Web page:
Submitted by Greg Robertson on 8/12/99. ( email@example.com ) 188.8.131.52
Try using maggots to clean your skulls. Wrap a fresh skull in a plastic bag. Leave lots of flesh; seems to do a better job. Tear a few small holes in the top of the bag. This allows the flies to get in to lay their eggs. Leave the bottom of the bag free of holes which will collect the loose teeth. The plastic bag also keeps the flesh moist allowing the maggots to clean the skull thoroughly.
Place the bag in a plastic 5 gallon pail with a secure lid. Drill holes in the sides of the pail so the flies can enter. Drill a few small holes in the bottom for drainage. We use wooden crates which we call the "maggot pit" to store several skulls at a time.
Depending on weather conditions it takes about 2-3 weeks for the maggots to do their thing.
We're not sure how but the maggots degrease the skull as well. We deal with some very greasy skulls such as polar bear,walrus & seals and found this method works extremely well.Also works great on muskox horns; don't have to free the horns from the skull. They clean all the flesh between the core and horn.
When you remove the skull from the bag be carefull not to lose any teeth. We always count the # of teeth missing making sure they are all there.
Wash the skull in hot soapy water then place it in peroxide for a few days. Larger skulls such as bison,moose & muskox we wash in soapy water as well then sun bleach the skull on the roof for 3-4 weeks. Some skulls require a small amount of boiling to remove any flesh that dried before the maggots could get to it.
Try this method-it works great. Also saves alot of time boiling.
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This response submitted by Rich on 8/13/99. ( ) 184.108.40.206
Greg,do you keep these maggot pits away from your shop?It must get pretty stinky using maggots to clean skulls,i'm not trying to mock at the idea i think it's quite interesting.How do you get rid of that foul smell off the skulls when you're done.I read a story in National Geographic where the maggot uses bacteria to feed with.The bacteria would turn into a capsule and remain there for a long time.Is there a risk of getting an infection with this method?Boiling with Sal Soda kills all the bacteria on the skull and really does'nt smell,is this an alternative for you when blowflys are gone for the winter?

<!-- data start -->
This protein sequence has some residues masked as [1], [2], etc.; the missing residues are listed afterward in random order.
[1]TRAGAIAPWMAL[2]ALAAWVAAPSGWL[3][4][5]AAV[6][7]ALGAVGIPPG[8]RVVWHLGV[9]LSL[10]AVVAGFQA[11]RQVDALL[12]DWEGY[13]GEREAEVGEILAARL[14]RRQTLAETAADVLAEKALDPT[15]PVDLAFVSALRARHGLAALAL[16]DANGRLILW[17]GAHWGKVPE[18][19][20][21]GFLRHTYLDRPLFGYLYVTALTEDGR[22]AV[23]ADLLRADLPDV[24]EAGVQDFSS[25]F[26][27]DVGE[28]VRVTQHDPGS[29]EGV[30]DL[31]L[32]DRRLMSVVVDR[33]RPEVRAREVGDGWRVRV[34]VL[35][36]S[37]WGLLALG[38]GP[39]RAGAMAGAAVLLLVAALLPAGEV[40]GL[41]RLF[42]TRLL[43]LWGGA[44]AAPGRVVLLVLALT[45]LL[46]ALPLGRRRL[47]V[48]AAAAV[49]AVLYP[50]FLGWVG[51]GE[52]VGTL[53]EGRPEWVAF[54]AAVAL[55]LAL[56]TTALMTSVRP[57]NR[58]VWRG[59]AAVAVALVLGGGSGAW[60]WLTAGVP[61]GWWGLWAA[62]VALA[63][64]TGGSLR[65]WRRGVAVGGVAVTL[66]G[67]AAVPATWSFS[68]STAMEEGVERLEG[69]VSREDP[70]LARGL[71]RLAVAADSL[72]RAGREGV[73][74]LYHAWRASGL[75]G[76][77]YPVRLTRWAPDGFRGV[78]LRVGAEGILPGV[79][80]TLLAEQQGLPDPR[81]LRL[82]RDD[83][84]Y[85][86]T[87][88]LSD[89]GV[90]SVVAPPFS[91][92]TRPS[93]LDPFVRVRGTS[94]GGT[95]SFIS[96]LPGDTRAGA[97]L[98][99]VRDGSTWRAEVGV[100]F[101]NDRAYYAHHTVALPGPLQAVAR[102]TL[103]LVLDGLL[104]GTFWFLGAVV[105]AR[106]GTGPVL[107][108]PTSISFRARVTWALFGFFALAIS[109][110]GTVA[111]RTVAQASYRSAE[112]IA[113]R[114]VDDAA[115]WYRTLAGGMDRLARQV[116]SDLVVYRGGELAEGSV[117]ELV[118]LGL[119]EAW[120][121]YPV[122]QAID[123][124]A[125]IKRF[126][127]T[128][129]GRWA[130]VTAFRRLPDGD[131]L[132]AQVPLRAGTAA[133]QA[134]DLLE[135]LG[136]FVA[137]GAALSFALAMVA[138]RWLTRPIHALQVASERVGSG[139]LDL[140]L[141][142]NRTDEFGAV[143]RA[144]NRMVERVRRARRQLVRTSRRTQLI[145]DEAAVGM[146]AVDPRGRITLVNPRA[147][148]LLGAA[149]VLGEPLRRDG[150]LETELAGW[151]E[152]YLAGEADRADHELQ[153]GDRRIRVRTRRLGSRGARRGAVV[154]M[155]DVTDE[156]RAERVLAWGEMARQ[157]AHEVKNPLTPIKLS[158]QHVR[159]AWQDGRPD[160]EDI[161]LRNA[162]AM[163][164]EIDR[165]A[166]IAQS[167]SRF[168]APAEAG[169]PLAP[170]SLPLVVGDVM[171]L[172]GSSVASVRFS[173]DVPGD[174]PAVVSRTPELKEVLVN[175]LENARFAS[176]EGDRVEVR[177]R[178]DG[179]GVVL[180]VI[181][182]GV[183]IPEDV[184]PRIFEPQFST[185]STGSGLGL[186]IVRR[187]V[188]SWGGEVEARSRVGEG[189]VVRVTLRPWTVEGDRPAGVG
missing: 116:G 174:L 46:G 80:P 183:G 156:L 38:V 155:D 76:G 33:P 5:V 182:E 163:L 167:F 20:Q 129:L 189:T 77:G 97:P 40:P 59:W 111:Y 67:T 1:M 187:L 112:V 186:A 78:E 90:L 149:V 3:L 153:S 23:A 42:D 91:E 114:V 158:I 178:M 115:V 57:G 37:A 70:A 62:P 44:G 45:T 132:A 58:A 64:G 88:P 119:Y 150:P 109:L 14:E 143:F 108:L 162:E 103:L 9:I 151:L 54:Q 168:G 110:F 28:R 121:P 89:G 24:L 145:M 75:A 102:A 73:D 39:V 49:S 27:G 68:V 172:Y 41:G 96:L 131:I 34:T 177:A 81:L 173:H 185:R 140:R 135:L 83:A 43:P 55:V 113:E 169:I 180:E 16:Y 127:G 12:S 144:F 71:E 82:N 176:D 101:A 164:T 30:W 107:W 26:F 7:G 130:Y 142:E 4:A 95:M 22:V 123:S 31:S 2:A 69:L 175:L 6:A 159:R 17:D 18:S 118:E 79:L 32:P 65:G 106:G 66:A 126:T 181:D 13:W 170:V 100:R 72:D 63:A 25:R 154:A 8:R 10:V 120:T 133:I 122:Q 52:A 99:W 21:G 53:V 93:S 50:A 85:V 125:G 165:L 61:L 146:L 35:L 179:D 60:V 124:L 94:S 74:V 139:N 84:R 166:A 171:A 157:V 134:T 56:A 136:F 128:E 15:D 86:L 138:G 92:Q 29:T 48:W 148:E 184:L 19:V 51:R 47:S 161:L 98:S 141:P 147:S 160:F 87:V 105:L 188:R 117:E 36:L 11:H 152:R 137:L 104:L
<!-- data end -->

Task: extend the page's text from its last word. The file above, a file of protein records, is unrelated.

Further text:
This response submitted by Greg Robertson on 8/13/99. ( ) 220.127.116.11
Rich, Actually our maggot pit is ontop of the shop. It's probably not the best place to keep it but its the only place secure. The smell only lasts a couple of days. We get alot of wind up here and rarely ever smell it. I'm not sure what my nieghbors think; haven't received any complaints yet. We've been using this method for the past five years. There is no rotting odor once the maggots have finished because it is void of all flesh. The maggots maintain a very clean area during feeding ensuring a very short period of time for any odor.
As far as I know their is no health risk using this method. We got this idea from our natural resource department. We do very little boiling during the winter. Most skulls are kept frozen until spring. Fall muskox and caribou europeans are the only skulls we boil along with a few others from impatient clients. I hope this has helped.
This response submitted by John on 8/24/99. ( ) 18.104.22.168
For what it's worth,
Last year I set out a coyote skull on a wooden platform in an area surrounded by small trees and brush. I was expecting maggots to do the job, but found that a host of other bugs joined in. Mostly some type of beetle and its larvae. Dermestid beetles? Maybe, I don't know. Whatever they were, the skull was clean as a whistle in about 2 weeks.
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